Homemade Hibachi Shrimp

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There is a Japanese hibachi restaurant in my town where we often celebrated kids’ birthdays at. Family’s gathered around a giant flattop while a skilled grill chef seared shrimp, chicken, steak, and vegetables very quickly over high heat. Of course, there was quite a show to go along with this meal prep that mesmerized and excited the kids while the adults relaxed and got caught up. My nieces and nephews would even arrive from another state for this Saturday evening celebration.

This meal was incredibly fun and crazy expensive. While I can’t flip a cooked shrimp into a chef’s hat with a spatula, I can definitely make hibachi-style meals at home that are tasty and affordable. I use my well-seasoned cast-iron skillet or my carbon steel wok for this recipe.

I always make a steaming pot of short grain brown rice or some cellophane noodles to serve with hibachi shrimp. I also sauté vegetables. My go-to hibachi vegetables are onions, broccoli florets, shitake mushrooms, and baby corn (omit corn for paleo and keto compliance). I may add water chestnuts or mung bean sprouts for some fresh crunch. Sometimes, I will change it up with bok choy, snow peas, carrots, green beans, red bell peppers, and celery. There is no hard and fast rule about which vegetables to use.

We’ll keep this recipe fairly simple with good quality raw shrimp and a few vegetables. The shrimp is seared first in oil, garlic, and ginger because they take longer than the shrimp to cook. The shrimp is added for just a couple of minutes. Everything is then finished with a soy sauce or tamari, mirin, and sesame oil mixture and topped with sliced scallions, and sesame seeds.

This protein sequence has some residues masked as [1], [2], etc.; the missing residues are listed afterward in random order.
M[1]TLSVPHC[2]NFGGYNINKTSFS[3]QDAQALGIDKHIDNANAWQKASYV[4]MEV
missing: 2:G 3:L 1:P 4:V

Hibachi shrimp is often served with yum yum sauce. This is a mayonnaise and sriracha-based finishing sauce that you will often find in squeeze bottles in Japanese restaurants. You can buy this prepared and bottled in many supermarkets or Asian specialty markets. Or, you can make your own. This hibachi shrimp recipe includes ingredients and instructions for making your own yum yum sauce that can be made ahead of time and stored in the refrigerator until ready to use. Making your own yum yum sauce is optional.

If serving this with rice, start your rice at least 20 minutes prior to making the hibachi shrimp so that it is ready when you are about to serve. Brown rice takes about 35 minutes. White rice takes 18 minutes. Just follow the package directions for perfect results. You can serve this with cauliflower rice for a keto-friendly and paleo-style meal.

Hibachi Shrimp

Prep Time: 10 minutes
Cook Time: 8 minutes
Total Time: 18 minutes
Servings: 4
Calories: 698kcal


Yum Yum Sauce

  • 1 cup of good mayonnaise
  • 1 Tbsp ketchup
  • 2 tsp sriracha sauce
  • 1 tsp mirin sweet rice wine vinegar
  • ½ tsp toasted sesame oil
  • 2 small cloves of garlic pressed or finely minced
  • ½ – 1 tsp grated fresh ginger
  • Water or milk for thinning only if necessary

Shrimp and Vegetables

  • 2 cups cooked rice
  • 1 Tbsp soy sauce or tamari
  • 2 tsp mirin
  • 1 tsp toasted sesame oil
  • 1 ½ Tbsp light vegetable oil more if needed
  • ½ medium onion sliced thinly
  • 1 garlic clove minced
  • ½ tsp grated fresh ginger
  • 2 cups bite-size broccoli florets
  • 1 ½ cups sliced shitake mushrooms stems removed and discarded